ET spoke with the rocker at his Gene Simmons Birthday Party charity bash.
After nearly four years of rocking audiences and blowing the roof off arenas, KISS's final tour will soon be coming to an end. For frontman Gene Simmons, the experience has been amazing, and he's looking to the future.
ET's Cassie DiLaura sat down with Simmons over the weekend, during his big 74th birthday bash at Pinz Bowling Alley in Studio City, California, where the rocker was using the occasion of his special day to raise money for the non-profit organization Mending Kids.
With KISS' End of the Road World Tour set to wrap up on Dec. 2 with a final show at Madison Square Garden in New York City, Simmons says he feels "great and grateful" for getting to perform for as long as he has.
"There's a great sense of pride. The idea that anybody would give me a chance... to be able to get a job that allows you to wear more makeup and higher heels than you ever wore and get paid well for it," Simmons said with a laugh. "It doesn't get better than that."
"But when you've been doing it for 50 years, half a century, have a little dignity," Simmons added, explaining the thought process behind ending the tour and closing the book on KISS. "Get off the stage before it's too late. So, [I'm] still looking good. Hair's there. A little less hair, but it's there."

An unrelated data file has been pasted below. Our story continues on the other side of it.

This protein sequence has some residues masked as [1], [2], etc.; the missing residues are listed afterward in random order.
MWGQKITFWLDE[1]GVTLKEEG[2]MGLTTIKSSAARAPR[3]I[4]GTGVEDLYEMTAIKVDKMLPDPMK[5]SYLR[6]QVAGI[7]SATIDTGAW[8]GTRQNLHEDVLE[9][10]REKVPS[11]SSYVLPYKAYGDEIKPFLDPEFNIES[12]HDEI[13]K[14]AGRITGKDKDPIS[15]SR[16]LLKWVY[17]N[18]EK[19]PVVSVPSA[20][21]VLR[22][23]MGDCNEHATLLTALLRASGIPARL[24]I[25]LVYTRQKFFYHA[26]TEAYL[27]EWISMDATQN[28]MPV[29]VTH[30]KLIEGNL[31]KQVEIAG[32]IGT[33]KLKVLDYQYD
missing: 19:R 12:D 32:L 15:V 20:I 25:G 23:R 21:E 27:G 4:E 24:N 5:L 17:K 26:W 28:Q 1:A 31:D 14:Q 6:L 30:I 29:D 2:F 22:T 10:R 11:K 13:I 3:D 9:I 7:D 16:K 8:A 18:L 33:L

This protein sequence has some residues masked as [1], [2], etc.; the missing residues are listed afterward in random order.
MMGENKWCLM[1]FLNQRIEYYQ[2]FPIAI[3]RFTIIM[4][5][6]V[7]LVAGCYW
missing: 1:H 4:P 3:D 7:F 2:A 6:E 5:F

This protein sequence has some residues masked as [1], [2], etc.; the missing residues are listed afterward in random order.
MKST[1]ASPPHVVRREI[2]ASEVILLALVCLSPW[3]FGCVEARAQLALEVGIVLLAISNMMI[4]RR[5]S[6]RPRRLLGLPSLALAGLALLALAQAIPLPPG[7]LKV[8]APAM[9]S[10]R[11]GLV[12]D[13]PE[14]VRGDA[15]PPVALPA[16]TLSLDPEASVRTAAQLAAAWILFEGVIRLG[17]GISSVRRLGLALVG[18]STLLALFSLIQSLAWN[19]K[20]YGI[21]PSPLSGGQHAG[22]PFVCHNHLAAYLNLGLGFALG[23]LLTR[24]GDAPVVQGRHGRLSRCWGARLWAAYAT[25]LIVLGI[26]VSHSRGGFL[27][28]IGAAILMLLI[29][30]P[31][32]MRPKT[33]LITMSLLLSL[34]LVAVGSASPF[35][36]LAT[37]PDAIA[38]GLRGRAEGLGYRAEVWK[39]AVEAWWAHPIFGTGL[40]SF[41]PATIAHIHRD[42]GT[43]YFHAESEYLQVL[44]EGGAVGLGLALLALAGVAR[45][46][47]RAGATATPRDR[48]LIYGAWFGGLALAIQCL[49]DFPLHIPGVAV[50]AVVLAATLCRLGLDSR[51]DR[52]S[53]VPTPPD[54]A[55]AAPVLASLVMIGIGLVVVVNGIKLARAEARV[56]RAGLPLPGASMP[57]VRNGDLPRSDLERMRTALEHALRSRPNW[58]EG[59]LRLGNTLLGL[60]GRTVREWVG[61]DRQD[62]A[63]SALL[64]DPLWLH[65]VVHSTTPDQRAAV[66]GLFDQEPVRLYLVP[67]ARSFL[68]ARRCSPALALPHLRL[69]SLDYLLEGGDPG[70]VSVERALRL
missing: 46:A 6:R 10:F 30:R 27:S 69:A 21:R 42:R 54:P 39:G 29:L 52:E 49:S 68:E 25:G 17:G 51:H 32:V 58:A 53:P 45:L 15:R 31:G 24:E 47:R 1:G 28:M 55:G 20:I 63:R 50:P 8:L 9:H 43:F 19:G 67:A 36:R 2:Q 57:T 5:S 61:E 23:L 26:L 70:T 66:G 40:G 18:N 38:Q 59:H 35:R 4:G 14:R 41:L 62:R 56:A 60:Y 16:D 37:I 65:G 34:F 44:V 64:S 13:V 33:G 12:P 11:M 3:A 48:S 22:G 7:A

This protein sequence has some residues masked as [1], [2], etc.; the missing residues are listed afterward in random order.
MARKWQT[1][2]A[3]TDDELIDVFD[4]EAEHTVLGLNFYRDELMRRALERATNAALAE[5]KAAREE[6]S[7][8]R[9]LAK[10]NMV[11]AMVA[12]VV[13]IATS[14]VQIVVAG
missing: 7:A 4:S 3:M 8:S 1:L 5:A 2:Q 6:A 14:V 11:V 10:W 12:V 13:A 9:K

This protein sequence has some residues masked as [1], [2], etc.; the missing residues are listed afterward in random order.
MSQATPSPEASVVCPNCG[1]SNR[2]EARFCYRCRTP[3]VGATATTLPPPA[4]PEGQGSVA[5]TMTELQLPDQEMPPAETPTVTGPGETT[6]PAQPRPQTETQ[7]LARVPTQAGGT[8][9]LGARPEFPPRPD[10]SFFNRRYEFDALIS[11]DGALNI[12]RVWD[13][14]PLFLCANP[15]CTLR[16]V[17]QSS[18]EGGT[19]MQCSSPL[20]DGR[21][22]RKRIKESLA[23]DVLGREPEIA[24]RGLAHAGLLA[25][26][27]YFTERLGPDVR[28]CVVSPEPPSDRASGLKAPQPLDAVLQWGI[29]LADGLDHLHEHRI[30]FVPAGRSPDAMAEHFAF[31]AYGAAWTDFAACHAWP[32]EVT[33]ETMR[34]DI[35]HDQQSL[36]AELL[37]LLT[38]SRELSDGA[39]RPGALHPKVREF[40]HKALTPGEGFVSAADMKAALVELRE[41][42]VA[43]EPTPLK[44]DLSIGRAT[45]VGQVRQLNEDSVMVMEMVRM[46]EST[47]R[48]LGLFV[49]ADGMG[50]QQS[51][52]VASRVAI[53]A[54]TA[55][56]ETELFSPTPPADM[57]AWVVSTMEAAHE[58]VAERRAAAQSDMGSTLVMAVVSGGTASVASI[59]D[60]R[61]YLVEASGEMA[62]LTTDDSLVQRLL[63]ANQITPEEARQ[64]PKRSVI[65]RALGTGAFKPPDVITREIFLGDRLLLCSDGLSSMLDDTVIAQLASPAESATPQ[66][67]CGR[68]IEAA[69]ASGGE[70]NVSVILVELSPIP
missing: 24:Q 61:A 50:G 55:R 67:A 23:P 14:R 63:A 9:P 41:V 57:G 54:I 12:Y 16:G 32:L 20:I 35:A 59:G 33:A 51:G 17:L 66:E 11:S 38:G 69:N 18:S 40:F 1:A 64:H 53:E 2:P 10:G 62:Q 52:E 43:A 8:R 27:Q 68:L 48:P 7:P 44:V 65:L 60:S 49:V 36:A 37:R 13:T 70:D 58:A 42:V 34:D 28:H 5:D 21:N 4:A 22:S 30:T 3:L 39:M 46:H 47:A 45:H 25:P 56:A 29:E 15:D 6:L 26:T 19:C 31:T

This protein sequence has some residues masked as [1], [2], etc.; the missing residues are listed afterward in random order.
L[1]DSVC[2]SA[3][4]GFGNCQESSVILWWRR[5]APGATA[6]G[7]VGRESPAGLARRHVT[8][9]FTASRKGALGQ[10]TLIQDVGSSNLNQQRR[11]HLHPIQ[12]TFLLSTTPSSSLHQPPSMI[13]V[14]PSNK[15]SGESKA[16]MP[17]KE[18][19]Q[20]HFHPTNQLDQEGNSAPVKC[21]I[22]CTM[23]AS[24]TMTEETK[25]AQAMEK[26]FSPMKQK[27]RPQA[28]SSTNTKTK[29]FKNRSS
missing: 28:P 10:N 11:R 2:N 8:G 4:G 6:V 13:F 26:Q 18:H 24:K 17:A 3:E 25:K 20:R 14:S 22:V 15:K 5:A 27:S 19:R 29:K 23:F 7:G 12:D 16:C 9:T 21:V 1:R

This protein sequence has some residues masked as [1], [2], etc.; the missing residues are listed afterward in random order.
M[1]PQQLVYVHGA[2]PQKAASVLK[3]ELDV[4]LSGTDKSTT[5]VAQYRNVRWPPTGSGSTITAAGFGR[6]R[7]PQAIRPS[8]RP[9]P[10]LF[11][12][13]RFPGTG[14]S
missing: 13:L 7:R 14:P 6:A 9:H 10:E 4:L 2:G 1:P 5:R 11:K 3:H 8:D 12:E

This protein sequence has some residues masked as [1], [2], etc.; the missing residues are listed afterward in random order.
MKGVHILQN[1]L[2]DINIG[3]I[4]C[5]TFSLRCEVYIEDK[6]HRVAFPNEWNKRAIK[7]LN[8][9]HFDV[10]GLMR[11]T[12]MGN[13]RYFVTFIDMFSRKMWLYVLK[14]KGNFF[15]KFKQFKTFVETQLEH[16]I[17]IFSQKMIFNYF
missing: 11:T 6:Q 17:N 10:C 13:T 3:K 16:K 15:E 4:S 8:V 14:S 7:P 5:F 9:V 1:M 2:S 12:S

However, just because this facet of his life is coming to a close doesn't mean Simmons is retiring. The celebrated rocker has a lot of other irons in the fire.
"Well we actually have a restaurant chain called Rock & Brews," Simmons, who co-founded the chain with bandmate Paul Stanley, among others. "And I have a film company, Simmons/Hamilton [Productions]."
"I'm the luckiest guy in the world," Simmons beamed. "I'm deliriously happy."
One thing Simmons said he was particularly happy about was getting the opportunity to use his birthday bash to raise money for Mending Kids, a charitable group he feels particularly passionate about.
"There's an important thing going on, and that is everybody who comes here to bowl knows that I don't want anything. I'm blessed, I don't need gifts, I don't need anything. I'm the luckiest guy in the world. My family's healthy and happy. But there are children out in the world... who cannot afford and don't have insurance," Simmons said. "just take a moment and understand that. [Because] mendingkids.org needs your dollars."
"It's completely free, so no money for anybody else or anything. Doctors are contributing their time, me too, and you're saving children's lives," Simmons continued. "Mending Kids, over the last few years, has literally saved or improved over 5,000 children's lives. And you can imagine the impact that has on the mothers who, all of a sudden, see a chance for their young children to become doctors and lawyers, and you're improving life."
Those interesting in donating or learning more about the organization can visit MendingKids.Org.